CC BY-NC-ND 4.0 · Asian J Neurosurg 2023; 18(01): 139-149
DOI: 10.1055/s-0043-1764120
Original Article

Predictors of Survival in Patients with Metastatic Brain Tumors: Experience from a Low-to-Middle-Income Country

Saad Bin Anis
1   Section of Neurosurgery, Department of Surgical Oncology, Shaukat Khanum Memorial Cancer Hospital and Research Center, Lahore, Pakistan
2   Department of Surgery, Section of Neurosurgery, The Aga Khan University, Karachi, Pakistan
1   Section of Neurosurgery, Department of Surgical Oncology, Shaukat Khanum Memorial Cancer Hospital and Research Center, Lahore, Pakistan
› Author Affiliations
Funding None.


Objective The interplay of static factors and their effect on metastatic brain tumor survival, especially in low-to-middle-income countries (LMICs), has been rarely studied. To audit our experience, and explore novel survival predictors, we performed a retrospective analysis of brain metastases (BM) patients at Shaukat Khanum Memorial Cancer Hospital (SKMCH), Pakistan.

Materials and Methods A retrospective review was conducted of consecutive patients who presented with BM between September 2014 and September 2019 at SKMCH. Patients with incomplete records were excluded.

Statistical Analysis SPSS (v.25 IBM, Armonk, New York, United States) was used to collect and analyze data via Cox-Regression and Kaplan–Meier curves.

Results One-hundred patients (mean age 45.89 years) with confirmed BM were studied. Breast cancer was the commonest primary tumor. Median overall survival (OS) was 6.7 months, while the median progression-free survival (PFS) was 6 months. Age (p = 0.001), gender (p = 0.002), Eastern Cooperative Oncology Group (p < 0.05), anatomical site (p = 0.002), herniation (p < 0.05), midline shift (p = 0.002), treatment strategies (p < 0.05), and postoperative complications (p < 0.05) significantly impacted OS, with significantly poor prognosis seen with extremes of age, male gender (hazard ratio [HR]: 2.0; 95% confidence interval [CI]: 1.3–3.1; p = 0.003), leptomeningeal lesions (HR: 5.7; 95% CI: 1.1–29.7; p = 0.037), and patients presenting with uncal herniation (HR: 3.5; 95% CI: 1.9–6.3; p < 0.05). Frontal lobe lesions had a significantly better OS (HR: 0.5; 95% CI: 0.2–1.0; p = 0.049) and PFS (HR: 0.08; 95% CI: 0.02–0.42; p = 0.003).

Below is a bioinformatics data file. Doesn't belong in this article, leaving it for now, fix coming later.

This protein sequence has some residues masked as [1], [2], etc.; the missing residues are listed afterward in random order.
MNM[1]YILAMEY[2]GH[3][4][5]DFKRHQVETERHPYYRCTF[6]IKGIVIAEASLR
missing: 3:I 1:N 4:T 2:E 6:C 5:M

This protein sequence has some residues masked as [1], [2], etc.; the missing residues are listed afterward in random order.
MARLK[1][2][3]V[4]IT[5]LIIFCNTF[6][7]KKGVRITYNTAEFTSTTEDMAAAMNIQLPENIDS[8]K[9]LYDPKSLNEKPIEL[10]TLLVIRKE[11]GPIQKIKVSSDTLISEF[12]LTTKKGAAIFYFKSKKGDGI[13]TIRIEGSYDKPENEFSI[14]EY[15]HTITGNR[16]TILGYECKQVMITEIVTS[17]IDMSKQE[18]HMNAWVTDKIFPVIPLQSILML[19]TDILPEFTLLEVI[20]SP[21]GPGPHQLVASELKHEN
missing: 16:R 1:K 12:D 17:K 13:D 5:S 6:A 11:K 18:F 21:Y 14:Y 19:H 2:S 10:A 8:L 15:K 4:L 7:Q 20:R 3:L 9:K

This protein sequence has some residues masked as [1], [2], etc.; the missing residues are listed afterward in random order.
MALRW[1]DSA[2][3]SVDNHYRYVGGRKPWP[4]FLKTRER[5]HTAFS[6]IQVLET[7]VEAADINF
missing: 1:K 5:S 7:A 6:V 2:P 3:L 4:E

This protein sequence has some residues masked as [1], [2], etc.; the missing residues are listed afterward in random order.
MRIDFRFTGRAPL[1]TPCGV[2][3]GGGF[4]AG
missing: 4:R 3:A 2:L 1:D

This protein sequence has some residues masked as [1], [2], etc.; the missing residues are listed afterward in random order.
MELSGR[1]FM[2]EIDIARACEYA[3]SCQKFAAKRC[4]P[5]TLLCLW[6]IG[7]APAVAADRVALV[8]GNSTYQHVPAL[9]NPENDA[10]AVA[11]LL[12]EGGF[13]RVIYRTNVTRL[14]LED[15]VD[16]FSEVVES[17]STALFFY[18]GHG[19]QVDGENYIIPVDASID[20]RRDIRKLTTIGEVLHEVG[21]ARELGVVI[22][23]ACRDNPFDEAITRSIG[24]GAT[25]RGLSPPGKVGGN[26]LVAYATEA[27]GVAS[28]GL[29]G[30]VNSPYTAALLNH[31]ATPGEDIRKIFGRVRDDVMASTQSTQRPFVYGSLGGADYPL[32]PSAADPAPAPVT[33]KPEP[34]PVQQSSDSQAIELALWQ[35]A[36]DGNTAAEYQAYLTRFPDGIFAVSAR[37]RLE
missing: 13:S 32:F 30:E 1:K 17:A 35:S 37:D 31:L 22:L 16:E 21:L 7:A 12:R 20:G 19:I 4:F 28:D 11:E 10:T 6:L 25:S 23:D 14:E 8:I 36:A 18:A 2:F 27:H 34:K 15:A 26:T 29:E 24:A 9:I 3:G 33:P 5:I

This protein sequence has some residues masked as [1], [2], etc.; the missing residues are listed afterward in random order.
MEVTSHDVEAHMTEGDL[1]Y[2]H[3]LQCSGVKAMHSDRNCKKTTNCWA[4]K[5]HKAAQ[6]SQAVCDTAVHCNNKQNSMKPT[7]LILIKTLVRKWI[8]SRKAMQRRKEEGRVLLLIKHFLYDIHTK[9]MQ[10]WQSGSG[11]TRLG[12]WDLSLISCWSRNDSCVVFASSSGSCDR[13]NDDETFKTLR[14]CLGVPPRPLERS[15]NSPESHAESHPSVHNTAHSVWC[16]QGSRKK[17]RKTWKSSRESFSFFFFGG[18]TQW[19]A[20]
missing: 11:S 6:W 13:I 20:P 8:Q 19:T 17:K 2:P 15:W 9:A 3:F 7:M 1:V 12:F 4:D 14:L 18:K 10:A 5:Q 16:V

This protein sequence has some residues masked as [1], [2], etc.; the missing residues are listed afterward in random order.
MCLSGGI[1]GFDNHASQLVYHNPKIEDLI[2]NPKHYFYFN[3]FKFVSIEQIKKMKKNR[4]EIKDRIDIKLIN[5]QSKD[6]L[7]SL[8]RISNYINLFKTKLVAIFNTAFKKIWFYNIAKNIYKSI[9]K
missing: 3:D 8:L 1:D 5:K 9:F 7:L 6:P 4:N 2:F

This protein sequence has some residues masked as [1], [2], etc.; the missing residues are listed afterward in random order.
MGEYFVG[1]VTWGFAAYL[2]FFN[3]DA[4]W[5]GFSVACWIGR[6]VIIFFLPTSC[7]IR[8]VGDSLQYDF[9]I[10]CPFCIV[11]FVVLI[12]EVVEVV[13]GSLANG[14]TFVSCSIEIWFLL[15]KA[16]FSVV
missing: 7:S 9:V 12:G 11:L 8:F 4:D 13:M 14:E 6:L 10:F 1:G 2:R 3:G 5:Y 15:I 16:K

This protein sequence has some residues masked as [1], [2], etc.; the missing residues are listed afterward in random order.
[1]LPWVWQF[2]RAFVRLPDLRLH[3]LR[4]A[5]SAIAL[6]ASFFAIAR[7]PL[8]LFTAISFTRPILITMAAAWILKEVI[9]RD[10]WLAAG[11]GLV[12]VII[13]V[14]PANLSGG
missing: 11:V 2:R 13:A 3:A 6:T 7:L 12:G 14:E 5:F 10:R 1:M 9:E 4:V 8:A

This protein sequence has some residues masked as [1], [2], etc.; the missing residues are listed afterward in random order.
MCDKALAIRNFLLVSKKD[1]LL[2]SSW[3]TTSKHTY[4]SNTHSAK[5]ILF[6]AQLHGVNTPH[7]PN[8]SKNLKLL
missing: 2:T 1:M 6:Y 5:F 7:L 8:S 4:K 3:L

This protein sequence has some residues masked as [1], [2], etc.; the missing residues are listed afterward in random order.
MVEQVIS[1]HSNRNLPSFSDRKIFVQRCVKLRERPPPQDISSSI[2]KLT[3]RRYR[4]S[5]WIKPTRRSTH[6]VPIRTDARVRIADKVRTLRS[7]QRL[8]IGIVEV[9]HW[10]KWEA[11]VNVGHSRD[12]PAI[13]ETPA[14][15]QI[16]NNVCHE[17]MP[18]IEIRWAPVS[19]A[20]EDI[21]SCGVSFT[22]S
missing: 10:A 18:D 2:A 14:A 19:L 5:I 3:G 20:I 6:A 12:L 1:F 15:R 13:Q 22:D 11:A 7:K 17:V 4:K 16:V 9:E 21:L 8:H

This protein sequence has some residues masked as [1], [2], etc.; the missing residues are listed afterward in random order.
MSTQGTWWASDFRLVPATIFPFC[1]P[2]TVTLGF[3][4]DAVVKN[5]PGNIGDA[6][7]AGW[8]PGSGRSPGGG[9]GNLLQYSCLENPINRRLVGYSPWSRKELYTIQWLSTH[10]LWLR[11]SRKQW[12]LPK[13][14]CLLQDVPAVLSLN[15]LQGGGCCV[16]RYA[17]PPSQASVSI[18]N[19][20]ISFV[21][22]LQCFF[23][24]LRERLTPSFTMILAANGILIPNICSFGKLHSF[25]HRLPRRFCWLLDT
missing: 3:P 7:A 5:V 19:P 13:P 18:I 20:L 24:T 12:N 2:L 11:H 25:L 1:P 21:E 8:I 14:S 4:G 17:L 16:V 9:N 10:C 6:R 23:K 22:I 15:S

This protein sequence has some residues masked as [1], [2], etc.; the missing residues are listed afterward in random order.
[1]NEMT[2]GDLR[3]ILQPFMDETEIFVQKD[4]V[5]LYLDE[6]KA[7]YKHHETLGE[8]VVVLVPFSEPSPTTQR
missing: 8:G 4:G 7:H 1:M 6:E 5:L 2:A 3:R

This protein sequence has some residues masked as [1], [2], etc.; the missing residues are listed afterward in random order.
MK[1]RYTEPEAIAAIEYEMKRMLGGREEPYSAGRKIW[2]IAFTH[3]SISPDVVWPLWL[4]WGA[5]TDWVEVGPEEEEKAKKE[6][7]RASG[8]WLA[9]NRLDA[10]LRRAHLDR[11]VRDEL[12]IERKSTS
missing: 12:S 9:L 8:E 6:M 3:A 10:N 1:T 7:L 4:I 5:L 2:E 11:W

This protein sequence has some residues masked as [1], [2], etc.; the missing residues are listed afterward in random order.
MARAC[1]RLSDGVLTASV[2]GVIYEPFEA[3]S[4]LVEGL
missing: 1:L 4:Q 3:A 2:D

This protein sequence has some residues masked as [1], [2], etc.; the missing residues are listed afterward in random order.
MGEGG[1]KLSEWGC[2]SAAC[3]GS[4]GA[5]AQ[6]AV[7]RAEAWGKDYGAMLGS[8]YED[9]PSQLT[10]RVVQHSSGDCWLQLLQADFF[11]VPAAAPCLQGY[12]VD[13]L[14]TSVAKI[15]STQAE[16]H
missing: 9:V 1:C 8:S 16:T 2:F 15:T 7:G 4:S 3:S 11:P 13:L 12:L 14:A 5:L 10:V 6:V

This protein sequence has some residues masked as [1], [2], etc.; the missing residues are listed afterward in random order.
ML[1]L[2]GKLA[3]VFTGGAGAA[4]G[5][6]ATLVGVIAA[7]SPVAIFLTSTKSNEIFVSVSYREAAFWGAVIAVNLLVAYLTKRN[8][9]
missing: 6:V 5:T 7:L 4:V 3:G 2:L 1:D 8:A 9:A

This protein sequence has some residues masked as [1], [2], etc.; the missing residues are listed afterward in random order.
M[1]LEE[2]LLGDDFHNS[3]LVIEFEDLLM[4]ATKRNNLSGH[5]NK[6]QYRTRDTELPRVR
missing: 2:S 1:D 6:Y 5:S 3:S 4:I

Conclusion BM has grim prognoses, with comparable survival indices between developed countries and LMICs. Early identification of both primary malignancy and metastatic lesions, followed by judicious management, is likely to significantly improve survival.

Authors' Contributions

SBA contributed to study conceptualization, data collection and analysis, and approval of the final manuscript. UHT helped in data collection and analysis, literature review, and developing and finalizing the manuscript. IY was involved in study supervision and conceptualization, approval of the final manuscript.

Ethical Review

The study was approved by the IRB at Shaukat Khanum Memorial Cancer Hospital, Lahore, Pakistan.


This manuscript was accepted to be presented as digital poster in the American Association of Neurological Surgeons (AANS) Meeting, April 25–29, 2020, in Boston, USA.

Publication History

Article published online:
28 March 2023

© 2023. Asian Congress of Neurological Surgeons. This is an open access article published by Thieme under the terms of the Creative Commons Attribution-NonDerivative-NonCommercial License, permitting copying and reproduction so long as the original work is given appropriate credit. Contents may not be used for commercial purposes, or adapted, remixed, transformed or built upon. (

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